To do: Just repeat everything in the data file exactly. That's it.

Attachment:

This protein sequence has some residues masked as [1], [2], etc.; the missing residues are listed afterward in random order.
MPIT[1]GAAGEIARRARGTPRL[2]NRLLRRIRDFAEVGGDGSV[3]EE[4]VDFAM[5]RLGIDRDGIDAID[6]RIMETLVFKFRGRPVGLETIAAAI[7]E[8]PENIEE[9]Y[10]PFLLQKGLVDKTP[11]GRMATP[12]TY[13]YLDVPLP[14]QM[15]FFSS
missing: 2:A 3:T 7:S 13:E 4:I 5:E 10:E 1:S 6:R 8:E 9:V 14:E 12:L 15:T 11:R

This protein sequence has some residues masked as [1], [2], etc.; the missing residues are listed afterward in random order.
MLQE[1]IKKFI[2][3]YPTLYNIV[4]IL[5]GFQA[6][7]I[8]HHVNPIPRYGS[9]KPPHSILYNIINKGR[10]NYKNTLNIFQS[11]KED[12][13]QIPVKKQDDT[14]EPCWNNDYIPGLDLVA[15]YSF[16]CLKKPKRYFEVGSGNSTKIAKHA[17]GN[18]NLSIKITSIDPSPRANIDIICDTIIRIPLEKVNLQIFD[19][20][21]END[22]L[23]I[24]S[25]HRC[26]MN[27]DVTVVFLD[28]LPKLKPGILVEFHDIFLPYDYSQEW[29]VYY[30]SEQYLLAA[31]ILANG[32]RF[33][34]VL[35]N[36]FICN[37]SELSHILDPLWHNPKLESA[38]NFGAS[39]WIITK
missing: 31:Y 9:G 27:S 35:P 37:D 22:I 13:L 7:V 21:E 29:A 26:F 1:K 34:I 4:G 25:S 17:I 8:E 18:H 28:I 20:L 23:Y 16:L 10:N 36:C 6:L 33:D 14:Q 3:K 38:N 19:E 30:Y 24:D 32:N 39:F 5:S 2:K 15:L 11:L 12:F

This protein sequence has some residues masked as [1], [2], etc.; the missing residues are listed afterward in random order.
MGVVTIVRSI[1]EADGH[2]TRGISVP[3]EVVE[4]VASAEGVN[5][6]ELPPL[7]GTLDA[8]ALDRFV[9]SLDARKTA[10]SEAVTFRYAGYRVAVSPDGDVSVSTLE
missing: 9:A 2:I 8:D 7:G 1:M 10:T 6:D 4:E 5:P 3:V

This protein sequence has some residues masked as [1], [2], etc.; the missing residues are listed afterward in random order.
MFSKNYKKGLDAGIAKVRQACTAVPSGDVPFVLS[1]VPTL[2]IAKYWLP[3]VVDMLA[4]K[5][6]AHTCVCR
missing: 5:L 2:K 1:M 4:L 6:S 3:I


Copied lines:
This protein sequence has some residues masked as [1], [2], etc.; the missing residues are listed afterward in random order.
MPIT[1]GAAGEIARRARGTPRL[2]NRLLRRIRDFAEVGGDGSV[3]EE[4]VDFAM[5]RLGIDRDGIDAID[6]RIMETLVFKFRGRPVGLETIAAAI[7]E[8]PENIEE[9]Y[10]PFLLQKGLVDKTP[11]GRMATP[12]TY[13]YLDVPLP[14]QM[15]FFSS
missing: 2:A 3:T 7:S 13:E 4:I 5:E 10:E 1:S 6:R 8:E 9:V 14:E 12:L 15:T 11:R

This protein sequence has some residues masked as [1], [2], etc.; the missing residues are listed afterward in random order.
MLQE[1]IKKFI[2][3]YPTLYNIV[4]IL[5]GFQA[6][7]I[8]HHVNPIPRYGS[9]KPPHSILYNIINKGR[10]NYKNTLNIFQS[11]KED[12][13]QIPVKKQDDT[14]EPCWNNDYIPGLDLVA[15]YSF[16]CLKKPKRYFEVGSGNSTKIAKHA[17]GN[18]NLSIKITSIDPSPRANIDIICDTIIRIPLEKVNLQIFD[19][20][21]END[22]L[23]I[24]S[25]HRC[26]MN[27]DVTVVFLD[28]LPKLKPGILVEFHDIFLPYDYSQEW[29]VYY[30]SEQYLLAA[31]ILANG[32]RF[33][34]VL[35]N[36]FICN[37]SELSHILDPLWHNPKLESA[38]NFGAS[39]WIITK
missing: 31:Y 9:G 27:S 35:P 37:D 22:I 13:L 7:V 21:E 29:A 26:F 1:K 34:I 4:G 25:S 17:I 8:E 18:H 28:I 20:L 23:Y 16:L 10:N 36:C 6:L 33:D 14:Q 3:K 38:N 19:E 30:Y 24:D 32:N 39:F 5:S 2:K 15:L 11:L 12:F

This protein sequence has some residues masked as [1], [2], etc.; the missing residues are listed afterward in random order.
MGVVTIVRSI[1]EADGH[2]TRGISVP[3]EVVE[4]VASAEGVN[5][6]ELPPL[7]GTLDA[8]ALDRFV[9]SLDARKTA[10]SEAVTFRYAGYRVAVSPDGDVSVSTLE
missing: 9:A 2:I 8:D 7:G 1:M 10:T 6:D 4:E 5:P 3:V

This protein sequence has some residues masked as [1], [2], etc.; the missing residues are listed afterward in random order.
MFSKNYKKGLDAGIAKVRQACTAVPSGDVPFVLS[1]VPTL[2]IAKYWLP[3]VVDMLA[4]K[5][6]AHTCVCR
missing: 5:L 2:K 1:M 4:L 6:S 3:I